What would you call men who went about with hammers and broke all the statues they could find， and who even went into churches and broke the statues there？ Probably you would say they were bad men or crazy and should be locked up.
You would be right， and they would be locked up nowadays. But long ago （about 800 AD） such men were not bad or crazy， and no one tried to lock them up. They broke statues because they thought statues were too much like idols. They thought a church especially should have nothing like an idol or an image in it. An image is called in Greek an icon and these men were called iconoclasts， which means image smashers. They smashed a great many statues， and the poor sculptors had to move away from the cities where the iconoclasts were if they still wanted to make statue.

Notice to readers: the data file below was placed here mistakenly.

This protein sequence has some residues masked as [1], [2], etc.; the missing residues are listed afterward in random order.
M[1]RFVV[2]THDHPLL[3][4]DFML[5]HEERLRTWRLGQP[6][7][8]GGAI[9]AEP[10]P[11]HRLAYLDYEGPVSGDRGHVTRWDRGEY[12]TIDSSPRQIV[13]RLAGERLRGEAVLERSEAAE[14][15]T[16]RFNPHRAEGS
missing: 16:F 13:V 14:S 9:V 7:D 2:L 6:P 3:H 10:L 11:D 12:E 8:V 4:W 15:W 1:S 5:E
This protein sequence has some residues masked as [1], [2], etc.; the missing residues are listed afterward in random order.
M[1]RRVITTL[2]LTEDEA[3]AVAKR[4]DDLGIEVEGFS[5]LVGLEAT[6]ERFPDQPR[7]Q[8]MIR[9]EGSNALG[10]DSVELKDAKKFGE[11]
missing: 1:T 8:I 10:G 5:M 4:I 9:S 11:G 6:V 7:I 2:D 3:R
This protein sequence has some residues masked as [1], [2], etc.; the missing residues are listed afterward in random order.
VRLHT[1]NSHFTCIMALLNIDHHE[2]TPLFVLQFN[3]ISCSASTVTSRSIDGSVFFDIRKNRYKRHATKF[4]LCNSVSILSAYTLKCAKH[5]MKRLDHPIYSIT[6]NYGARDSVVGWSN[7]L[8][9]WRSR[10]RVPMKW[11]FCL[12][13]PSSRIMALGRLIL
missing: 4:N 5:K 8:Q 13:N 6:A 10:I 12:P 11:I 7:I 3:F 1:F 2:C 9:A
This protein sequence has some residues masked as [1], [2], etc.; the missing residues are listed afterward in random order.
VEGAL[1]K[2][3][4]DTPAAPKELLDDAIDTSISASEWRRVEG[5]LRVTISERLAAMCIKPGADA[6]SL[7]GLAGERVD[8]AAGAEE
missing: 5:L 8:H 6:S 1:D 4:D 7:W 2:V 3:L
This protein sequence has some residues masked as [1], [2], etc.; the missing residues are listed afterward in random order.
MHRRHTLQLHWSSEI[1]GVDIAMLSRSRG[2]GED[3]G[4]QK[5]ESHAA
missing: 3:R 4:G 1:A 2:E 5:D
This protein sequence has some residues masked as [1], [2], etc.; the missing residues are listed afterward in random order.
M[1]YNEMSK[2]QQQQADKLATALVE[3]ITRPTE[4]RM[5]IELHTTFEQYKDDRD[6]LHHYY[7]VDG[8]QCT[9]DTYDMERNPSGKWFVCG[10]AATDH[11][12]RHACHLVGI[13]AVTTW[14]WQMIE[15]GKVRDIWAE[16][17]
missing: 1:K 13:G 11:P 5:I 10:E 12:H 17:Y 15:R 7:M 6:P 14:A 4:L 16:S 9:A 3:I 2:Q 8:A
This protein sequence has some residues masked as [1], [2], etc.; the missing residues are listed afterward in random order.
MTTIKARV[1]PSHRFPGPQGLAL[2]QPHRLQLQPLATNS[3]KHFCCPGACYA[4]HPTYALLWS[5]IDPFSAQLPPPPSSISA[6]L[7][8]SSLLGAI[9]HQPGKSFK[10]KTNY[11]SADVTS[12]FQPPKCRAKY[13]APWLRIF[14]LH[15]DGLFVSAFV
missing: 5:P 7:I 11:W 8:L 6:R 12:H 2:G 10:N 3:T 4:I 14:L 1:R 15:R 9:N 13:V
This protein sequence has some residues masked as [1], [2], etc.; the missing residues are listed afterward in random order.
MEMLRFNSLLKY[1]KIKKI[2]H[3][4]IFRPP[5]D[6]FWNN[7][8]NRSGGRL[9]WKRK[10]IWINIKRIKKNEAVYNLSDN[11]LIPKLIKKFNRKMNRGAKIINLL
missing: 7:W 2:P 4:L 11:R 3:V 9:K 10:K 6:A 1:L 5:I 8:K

However， the iconoclasts didn’t seem to mind small sculptures in relief. And so in the time of the iconoclasts and for many years afterward many beautiful bas reliefs in ivory， silver， and gold were made. The carvings in ivory were used as the covers of books， writing tablets， and little boxes. The place to see them now is in museums where they are kept carefully in glass cases. When you look at them， remember the iconoclasts and why there were no good statues in the full round for a long time after the Romans.
Some sculptors had to leave Byzantium—the old name for Constantinople which was the old name for Istanbul—because of the iconoclasts. They traveled to France and carried on their work there. And it is to France that we turn for our next great statues. They belong to the Middle Ages， several hundred years after the iconoclasts. And， strangely enough， these statues were all carved for churches—just what the iconoclasts didn’t want！ In fact， the churches were simply covered with statues， which were made of the same kind of stone as the buildings and not of marble like the Greek and Roman statues.